The Rochester Institute of Technology is generally a pretty happy place for tinkering-minded engineers to be. But the National Center for Remanufacturing & Resource Recovery (or NC3R) must be the kind of place that feels like the waiting room to engineer heaven. It's an outpost on the edge of the western New York university campus, a hybrid applied research lab that's almost like a consulting firm, dedicated to the proposition of getting expensive things and breaking them apart.
In one room, you'll find inkjet and toner cartridges stacked in boxes floor to ceiling. Go out that door, take a couple turns, and you're staring at a massive Navy A-6E Intruder jet. Past that, through some more doors (after you've passed an enormous working printing press), you're in an electrical engineer's lab, where the tolerance levels of oscilloscopes and micrometers are being tested. This is what passes for hallway banter: "Hey, we just started the enzymatic digestion of the celluloid."
It's all in the service of understanding remanufacturing, a process in which used products are reclaimed, cleaned, inspected, and put back together to make another product that's "like new" or better. Amid all the seemingly arcane testing and conceptual work, NC3R Director Nabil Nasr and his staff are actually serving big corporate clients, helping them to get a better sense of how the components in their products actually perform over time.
THROUGH THE WRINGER. In traditional remanufacturing, "You understand the process that you use to make the component, so you can predict the quality of the product," Nasr says. But "when you bring a product back through remanufacturing channels, everything is a suspect."
For instance, Staples (SPLS) does all of the quality assurance for its remanufactured ink and toner cartridge at RIT. What does that mean? The humble cartridge, before RIT will release it back into the real world, must endure an altitude chamber, a weathering chamber, a "Q-sun Xenon Test chamber," and an "ozone destruct module," among other indignities.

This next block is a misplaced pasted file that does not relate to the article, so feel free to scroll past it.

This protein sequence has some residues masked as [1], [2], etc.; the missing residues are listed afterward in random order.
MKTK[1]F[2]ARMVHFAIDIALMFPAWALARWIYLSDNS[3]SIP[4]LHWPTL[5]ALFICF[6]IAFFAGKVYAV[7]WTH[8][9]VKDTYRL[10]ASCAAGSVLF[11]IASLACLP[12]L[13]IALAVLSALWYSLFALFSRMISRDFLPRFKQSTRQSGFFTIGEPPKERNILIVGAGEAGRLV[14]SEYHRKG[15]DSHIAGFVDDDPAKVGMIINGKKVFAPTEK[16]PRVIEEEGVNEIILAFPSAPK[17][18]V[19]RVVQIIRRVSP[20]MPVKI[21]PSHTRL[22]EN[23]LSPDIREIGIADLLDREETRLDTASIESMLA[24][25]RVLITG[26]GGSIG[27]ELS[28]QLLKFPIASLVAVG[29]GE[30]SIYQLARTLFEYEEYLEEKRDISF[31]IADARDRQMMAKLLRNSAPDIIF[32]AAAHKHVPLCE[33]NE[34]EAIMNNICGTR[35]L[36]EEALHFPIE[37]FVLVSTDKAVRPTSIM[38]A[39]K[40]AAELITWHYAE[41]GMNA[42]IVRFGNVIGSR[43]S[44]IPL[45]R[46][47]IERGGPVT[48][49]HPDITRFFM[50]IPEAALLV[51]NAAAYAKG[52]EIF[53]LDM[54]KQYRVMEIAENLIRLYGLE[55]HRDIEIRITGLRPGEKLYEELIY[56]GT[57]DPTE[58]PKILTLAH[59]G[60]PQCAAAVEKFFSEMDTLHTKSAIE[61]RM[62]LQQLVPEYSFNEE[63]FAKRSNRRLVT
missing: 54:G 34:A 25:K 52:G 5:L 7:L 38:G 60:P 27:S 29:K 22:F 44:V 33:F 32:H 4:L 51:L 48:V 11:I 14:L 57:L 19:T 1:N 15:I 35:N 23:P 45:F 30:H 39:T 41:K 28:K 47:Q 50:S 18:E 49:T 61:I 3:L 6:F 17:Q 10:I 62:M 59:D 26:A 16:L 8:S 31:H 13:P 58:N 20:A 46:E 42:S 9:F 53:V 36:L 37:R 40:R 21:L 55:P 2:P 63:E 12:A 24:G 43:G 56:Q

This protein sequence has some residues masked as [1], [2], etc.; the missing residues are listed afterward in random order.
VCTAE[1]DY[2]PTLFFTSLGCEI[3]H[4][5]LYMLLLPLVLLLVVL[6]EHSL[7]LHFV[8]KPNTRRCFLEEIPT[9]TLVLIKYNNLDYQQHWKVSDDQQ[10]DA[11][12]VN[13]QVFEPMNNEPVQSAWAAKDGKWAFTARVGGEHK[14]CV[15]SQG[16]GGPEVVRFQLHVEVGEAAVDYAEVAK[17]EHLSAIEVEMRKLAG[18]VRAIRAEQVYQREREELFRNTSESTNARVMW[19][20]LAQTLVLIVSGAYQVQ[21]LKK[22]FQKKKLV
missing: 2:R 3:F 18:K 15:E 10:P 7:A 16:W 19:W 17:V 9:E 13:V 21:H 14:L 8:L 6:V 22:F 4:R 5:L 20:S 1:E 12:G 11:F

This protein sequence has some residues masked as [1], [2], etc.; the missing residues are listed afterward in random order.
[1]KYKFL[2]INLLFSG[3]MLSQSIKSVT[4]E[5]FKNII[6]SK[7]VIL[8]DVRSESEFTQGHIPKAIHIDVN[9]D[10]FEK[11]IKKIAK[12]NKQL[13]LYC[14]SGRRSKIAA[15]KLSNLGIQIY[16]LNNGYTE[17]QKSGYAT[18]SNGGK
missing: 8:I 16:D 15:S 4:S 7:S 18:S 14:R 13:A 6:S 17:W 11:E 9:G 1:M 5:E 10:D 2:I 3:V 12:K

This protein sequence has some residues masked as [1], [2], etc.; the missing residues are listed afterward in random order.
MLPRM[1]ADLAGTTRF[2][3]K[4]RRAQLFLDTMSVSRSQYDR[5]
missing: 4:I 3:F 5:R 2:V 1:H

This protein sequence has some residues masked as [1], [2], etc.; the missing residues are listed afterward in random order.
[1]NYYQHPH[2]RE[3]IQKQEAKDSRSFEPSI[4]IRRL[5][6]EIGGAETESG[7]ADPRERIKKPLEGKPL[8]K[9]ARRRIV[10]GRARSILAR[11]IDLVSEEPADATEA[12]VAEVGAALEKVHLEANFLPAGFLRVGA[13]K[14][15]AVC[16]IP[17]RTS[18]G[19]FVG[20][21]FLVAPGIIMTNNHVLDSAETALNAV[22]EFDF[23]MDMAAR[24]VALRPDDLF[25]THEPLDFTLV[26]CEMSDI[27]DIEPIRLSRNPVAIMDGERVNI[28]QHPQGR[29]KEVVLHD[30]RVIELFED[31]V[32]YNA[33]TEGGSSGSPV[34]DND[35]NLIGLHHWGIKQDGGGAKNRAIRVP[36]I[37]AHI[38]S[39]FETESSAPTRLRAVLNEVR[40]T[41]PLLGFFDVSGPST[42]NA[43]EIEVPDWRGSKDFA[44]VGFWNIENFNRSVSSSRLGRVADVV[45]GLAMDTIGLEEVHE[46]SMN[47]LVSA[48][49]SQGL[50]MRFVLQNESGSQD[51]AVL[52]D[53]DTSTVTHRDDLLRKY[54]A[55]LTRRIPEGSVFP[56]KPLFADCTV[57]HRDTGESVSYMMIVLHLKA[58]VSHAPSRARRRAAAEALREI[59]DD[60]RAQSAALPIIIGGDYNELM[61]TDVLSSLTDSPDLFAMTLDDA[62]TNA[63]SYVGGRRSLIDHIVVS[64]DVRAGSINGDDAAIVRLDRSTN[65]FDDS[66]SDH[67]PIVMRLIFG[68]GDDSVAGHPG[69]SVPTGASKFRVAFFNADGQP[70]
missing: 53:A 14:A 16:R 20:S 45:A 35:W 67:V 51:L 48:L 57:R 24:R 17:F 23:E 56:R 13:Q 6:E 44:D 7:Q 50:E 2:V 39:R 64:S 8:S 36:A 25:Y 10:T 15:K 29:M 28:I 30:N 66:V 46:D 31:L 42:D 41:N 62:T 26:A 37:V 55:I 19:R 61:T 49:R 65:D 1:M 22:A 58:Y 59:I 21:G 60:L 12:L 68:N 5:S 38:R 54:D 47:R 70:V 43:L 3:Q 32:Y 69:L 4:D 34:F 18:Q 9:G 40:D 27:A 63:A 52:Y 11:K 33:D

The payoff: Staples can use that data to make products that will last for many more life cycles. "It's the company that understands where the defects are…that makes the difference," explains Andy Harlan, the NC3R's industrial programs manager.
AN EDIBLE BLAST. One of the biggest problems that remanufacturers face is how to clean things. Soap and water just won't work on a grimy, used diesel engine, for example. And while a chemical bath might remove the dirt, it might also disturb the metal itself. So at RIT, they test guns that fire rapid shots of steel to scrape gunk off engine blocks, as well as ceramic pellet degreasers and baking soda blasters.
Baking soda? In fact, those blasters are used to "remanufacture" Luxus coffee canisters, the tall urns that carry branded labels on them, like the ones at airport Starbucks. Whenever Starbucks changes its look, baristas can't manually change the labels. The glue is too sticky, and pasting a second label on top of the original one eventually results in puckering. So RIT engineers strip most of the coating off with a heat gun.
When a "high pressure aqueous blast" didn't get the last bits of glue off, pelting it at a high velocity with baking soda did the trick, says Bob German, a senior staff engineer at the NC3R. "It's an edible blast medium," German chuckles.
DEFENSE DOLLARS. But ink cartridges and coffee urns are small projects, relatively speaking. The NC3R's biggest sponsor is the Defense Dept.—hence, the Intruder jet. Nasr's team is studying the material aging of the actuator, the hydraulics, and the fuselage. To examine the hull, a 3D model was scanned into a computer using a laser-tipped robotic arm. The data learned will be applied to the EA-6B Prowler jet.
Nasr, in fact, says the Defense Dept. is the biggest remanufacturer in the world, and estimates that the Pentagon spends about $15 billion every year to keep its fleets up and running. Another example: There's a light armored vehicle fresh from the battlefield at the NC3R. The whole line was supposed to have been retired in 2003, Nasr says, but now it will have to last for another 25 years. Remanufacturing is vastly much more cost effective than ordering up new combat vehicles. To illustrate, Nasr points out that replacing a driveshaft ruined by sand with a remanufactured one would cost about $50, vs. about $700 for new.
Most companies and organizations that go to the NC3R for research help are, usually, ultimately motivated by how much money remanufacturing can save them. But Nasr is keenly aware, and extremely excited, by the environmentally friendly nature of the process. In fact, he's planning to launch a PhD program specifically dedicated to sustainable engineering. "The opportunities that we have," Nasr says, "for material conservation, for recycling, for energy conservation are tremendous." By Brian Hindo